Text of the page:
TORONTO, ONTARIO, Mar. 16, 2010 (Marketwire) -- Crocodile Gold Corp. (TSX:CRK)(OTCQX:CROCF)(FRANKFURT:XGC) ("Crocodile Gold" or the "Company") today announces that Mr. David Keough has been appointed the Chief Operating Officer of Crocodile Gold effective April 19, 2010. Mr. Keough will succeed Mr. Grant Davey who has resigned for personal reasons.
Mike Hoffman, President and CEO, commented, "We welcome David to the Crocodile Gold team and look forward to working with him as we continue to develop our projects and expand production at our operations in Australia. David has held senior management positions with several mid to large cap gold mining companies and has extensive experience in both open pit and underground operations. We are confident that he will transition into his new role quickly and will be a great asset to our management team."
David has held several senior leadership positions with companies including Goldcorp (South America), Wheaton River (Asia Pacific), Minera Alumbrera Ltd. (Argentina) and Placer Dome Inc. (Asia Pacific). David has been involved in the mining industry for more than 25 years and brings international and Australian experience in mining and exploration, project evaluation, feasibility studies, construction and project and business development. He has extensive operational experience in both large open pit and underground precious metal mines. David possesses solid expertise in occupational health and safety, community and government relations, environmental management and sustainable development projects. He holds a B.Sc (Applied Science) and Post Graduate qualifications in Mineral Economics and Mining Law and is a Registered Mine Manager in the state of Western Australia.
"We would also like to take the opportunity to thank Grant for his contributions and dedication to Crocodile Gold. He has played a key role since the Company's formation and has been instrumental in the progress of Crocodile Gold and bringing the operations back into production. We wish him the best in his future endeavours," commented Mr. Hoffman.
Alfred John Gillman of Odessa Resources Pty Ltd is a "qualified person" as such term is defined in National Instrument 43-101 and has reviewed and confirmed the technical information and data included in this press release.
About Crocodile Gold
Crocodile Gold is a Canadian company that has completed the acquisition of recent past producing gold assets in the Northern Territory of Australia. The assets comprise an area greater than 3,500 square kilometres and are located approximately 90 to 285 kilometres south of the capital city, Darwin, and include the Burnside Project, Tom's Gully Project and Maud Creek Project. The property contains 3.09 million ounces of NI 43-101 compliant measured and indicated resources (42.9 million tonnes at an average grade of 2.3 g/t gold), and 1.94 million ounces of inferred resources (26.7 million tonnes at an average grade of 2.3 g/t gold) (See Management Information Circular dated October 5, 2009 and Crocodile Gold Press Releases dated September 8, 2009 and January 25, 2010). The Burnside Project includes the Brocks Creek underground mine, the Howley open pit mine and several additional deposits along the Cosmo/Howley corridor, including the undeveloped Cosmo underground deposit. The Tom's Gully Project includes the Tom's Gully underground mine and the former Mt Bundy (Rustler's Roost) Mine. Crocodile Gold owns the 8,000 tpd Union Reefs mill and the 800 tpd Tom's Gully mill. Crocodile Gold trades under the symbol CRK on the Toronto Stock Exchange, CROCF on OTCQX and XGC on the Frankfurt Exchange.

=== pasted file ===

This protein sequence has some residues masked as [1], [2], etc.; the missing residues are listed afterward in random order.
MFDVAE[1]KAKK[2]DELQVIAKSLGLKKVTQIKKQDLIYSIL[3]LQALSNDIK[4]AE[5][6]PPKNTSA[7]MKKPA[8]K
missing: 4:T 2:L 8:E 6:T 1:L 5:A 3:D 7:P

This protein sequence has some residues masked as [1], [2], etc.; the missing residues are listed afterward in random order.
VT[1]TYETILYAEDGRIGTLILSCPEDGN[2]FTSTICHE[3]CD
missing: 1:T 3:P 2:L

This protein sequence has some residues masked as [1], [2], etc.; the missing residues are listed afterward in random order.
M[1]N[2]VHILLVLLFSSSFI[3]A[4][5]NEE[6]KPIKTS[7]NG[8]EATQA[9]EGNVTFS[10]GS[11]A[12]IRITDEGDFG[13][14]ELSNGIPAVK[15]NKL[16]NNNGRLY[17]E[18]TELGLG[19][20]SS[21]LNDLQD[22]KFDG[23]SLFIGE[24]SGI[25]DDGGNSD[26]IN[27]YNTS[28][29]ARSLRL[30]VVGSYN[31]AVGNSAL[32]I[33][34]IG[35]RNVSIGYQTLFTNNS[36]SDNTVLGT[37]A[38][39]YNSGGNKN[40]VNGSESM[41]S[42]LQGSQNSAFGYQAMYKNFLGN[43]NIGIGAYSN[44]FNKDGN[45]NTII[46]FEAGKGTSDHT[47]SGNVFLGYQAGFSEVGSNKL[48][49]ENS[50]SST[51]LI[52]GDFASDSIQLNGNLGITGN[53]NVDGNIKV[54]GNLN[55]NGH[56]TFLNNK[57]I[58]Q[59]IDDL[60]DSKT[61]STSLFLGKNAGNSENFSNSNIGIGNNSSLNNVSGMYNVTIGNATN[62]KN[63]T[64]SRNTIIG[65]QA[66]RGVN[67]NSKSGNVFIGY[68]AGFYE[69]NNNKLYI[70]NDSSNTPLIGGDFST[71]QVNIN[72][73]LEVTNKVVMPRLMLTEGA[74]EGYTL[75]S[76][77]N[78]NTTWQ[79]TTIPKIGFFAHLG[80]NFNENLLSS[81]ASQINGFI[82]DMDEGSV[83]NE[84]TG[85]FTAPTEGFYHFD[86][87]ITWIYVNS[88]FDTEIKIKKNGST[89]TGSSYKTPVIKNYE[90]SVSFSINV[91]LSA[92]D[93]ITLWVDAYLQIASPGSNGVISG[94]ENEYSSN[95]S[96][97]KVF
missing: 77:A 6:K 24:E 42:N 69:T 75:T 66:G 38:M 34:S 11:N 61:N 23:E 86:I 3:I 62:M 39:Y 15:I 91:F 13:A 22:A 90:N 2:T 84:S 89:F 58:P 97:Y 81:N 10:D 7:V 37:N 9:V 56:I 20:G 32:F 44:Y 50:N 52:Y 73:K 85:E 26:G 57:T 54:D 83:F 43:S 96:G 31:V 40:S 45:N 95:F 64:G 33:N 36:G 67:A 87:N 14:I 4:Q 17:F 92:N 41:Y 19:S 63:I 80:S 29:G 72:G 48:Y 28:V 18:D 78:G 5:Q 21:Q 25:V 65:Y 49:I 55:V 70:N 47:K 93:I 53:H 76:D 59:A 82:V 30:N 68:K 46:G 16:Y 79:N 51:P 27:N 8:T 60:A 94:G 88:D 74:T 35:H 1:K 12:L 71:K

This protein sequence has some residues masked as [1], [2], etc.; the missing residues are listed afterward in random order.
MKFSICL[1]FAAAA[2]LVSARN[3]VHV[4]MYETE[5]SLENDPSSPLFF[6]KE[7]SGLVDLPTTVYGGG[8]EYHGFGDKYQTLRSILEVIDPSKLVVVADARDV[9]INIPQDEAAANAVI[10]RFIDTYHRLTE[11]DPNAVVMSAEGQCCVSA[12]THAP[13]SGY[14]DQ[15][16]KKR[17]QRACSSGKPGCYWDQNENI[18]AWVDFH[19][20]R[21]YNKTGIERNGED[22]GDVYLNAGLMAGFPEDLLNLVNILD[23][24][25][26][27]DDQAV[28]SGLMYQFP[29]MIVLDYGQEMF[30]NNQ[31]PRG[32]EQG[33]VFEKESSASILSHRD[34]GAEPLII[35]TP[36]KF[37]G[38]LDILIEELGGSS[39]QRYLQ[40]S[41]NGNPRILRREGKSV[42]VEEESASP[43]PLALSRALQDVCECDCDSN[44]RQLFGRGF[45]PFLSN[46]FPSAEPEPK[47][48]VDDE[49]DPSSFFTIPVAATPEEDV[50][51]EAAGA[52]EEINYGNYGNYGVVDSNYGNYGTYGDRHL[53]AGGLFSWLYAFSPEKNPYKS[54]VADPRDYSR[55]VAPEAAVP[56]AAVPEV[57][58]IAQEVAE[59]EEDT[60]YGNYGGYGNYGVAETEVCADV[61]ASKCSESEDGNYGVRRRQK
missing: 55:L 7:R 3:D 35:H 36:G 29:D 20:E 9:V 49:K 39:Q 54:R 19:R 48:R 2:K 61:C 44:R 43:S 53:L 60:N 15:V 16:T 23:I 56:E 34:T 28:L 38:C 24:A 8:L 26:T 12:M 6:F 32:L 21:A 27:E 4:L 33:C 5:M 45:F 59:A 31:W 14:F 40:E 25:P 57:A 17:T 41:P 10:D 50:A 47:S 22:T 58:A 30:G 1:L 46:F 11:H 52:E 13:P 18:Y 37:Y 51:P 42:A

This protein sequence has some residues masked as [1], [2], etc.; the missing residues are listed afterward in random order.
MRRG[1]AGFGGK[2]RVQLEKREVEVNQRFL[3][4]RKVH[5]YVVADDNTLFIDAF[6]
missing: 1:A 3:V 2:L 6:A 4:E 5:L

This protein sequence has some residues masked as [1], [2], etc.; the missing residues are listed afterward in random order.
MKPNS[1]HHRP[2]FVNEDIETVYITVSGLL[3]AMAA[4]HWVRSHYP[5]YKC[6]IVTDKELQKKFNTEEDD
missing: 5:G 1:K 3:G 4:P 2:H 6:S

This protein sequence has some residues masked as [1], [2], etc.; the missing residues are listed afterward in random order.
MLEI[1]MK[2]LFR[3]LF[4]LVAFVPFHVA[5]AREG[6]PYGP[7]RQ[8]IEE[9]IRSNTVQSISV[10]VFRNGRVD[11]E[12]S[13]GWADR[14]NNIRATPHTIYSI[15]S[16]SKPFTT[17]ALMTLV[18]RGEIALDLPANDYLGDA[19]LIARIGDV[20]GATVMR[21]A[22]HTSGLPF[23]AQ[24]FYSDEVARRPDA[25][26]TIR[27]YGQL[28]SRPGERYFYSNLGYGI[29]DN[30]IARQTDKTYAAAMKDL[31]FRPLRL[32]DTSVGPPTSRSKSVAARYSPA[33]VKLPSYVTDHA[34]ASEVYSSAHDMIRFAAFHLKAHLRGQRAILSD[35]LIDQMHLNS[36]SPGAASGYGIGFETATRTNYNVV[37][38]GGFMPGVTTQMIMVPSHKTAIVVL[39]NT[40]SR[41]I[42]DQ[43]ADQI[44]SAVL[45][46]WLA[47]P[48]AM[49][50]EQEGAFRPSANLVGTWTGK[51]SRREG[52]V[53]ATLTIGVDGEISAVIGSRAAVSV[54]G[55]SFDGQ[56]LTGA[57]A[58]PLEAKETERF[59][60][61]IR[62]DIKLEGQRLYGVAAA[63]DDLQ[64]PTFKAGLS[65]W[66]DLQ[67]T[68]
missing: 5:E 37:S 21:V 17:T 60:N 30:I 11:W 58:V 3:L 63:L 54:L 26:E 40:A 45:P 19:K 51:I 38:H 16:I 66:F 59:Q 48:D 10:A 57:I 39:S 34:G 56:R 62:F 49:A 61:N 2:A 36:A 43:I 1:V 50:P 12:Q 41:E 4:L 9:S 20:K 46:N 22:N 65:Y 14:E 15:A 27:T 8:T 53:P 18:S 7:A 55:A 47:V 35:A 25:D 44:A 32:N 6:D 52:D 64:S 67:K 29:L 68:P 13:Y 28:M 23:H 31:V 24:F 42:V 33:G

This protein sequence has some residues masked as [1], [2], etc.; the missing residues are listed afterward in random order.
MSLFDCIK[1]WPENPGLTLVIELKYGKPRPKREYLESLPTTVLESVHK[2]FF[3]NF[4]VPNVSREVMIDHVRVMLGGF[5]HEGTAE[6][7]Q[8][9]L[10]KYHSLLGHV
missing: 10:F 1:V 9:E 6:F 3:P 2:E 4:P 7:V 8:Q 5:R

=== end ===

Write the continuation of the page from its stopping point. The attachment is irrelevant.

Certain information set forth in this press release contains "forward-looking statements", and "forward-looking information under applicable securities laws. Except for statements of historical fact, certain information contained herein constitutes forward-looking statements which include management's assessment of Crocodile Gold's future plans, operations and mineral resource estimates and are based on Crocodile Gold's current internal expectations, estimates, projections, assumptions and beliefs, which may prove to be incorrect (NTD: needs to be updated to conform with the above). Some of the forward-looking statements may be identified by words such as "expects" "anticipates", "believes", "projects", "plans", and similar expressions. These statements are not guarantees of future performance and undue reliance should not be placed on them. Such forward-looking statements necessarily involve known and unknown risks and uncertainties, which may cause Crocodile Gold's actual performance and financial results in future periods to differ materially from any projections of future performance or results expressed or implied by such forward-looking statements. These risks and uncertainties include, but are not limited to: liabilities inherent in mine development and production; geological, mining and processing technical problems; Crocodile Gold's inability to obtain required mine licenses, mine permits and regulatory approvals required in connection with mining and mineral processing operations; competition for, among other things, capital, acquisitions of reserves, undeveloped lands and skilled personnel; incorrect assessments of the value of acquisitions; changes in commodity prices and exchange rates; currency and interest rate fluctuations; various events which could disrupt operations and/or the transportation of mineral products, including labour stoppages and severe weather conditions; the demand for and availability of rail, port and other transportation services; the ability to secure adequate financing and management's ability to anticipate and manage the foregoing factors and risks. There can be no assurance that forward-looking statements will prove to be accurate, as actual results and future events could differ materially from those anticipated in such statements. Crocodile Gold undertakes no obligation to update forward-looking statements if circumstances or management's estimates or opinions should change except as required by applicable securities laws. The reader is cautioned not to place undue reliance on forward-looking statements.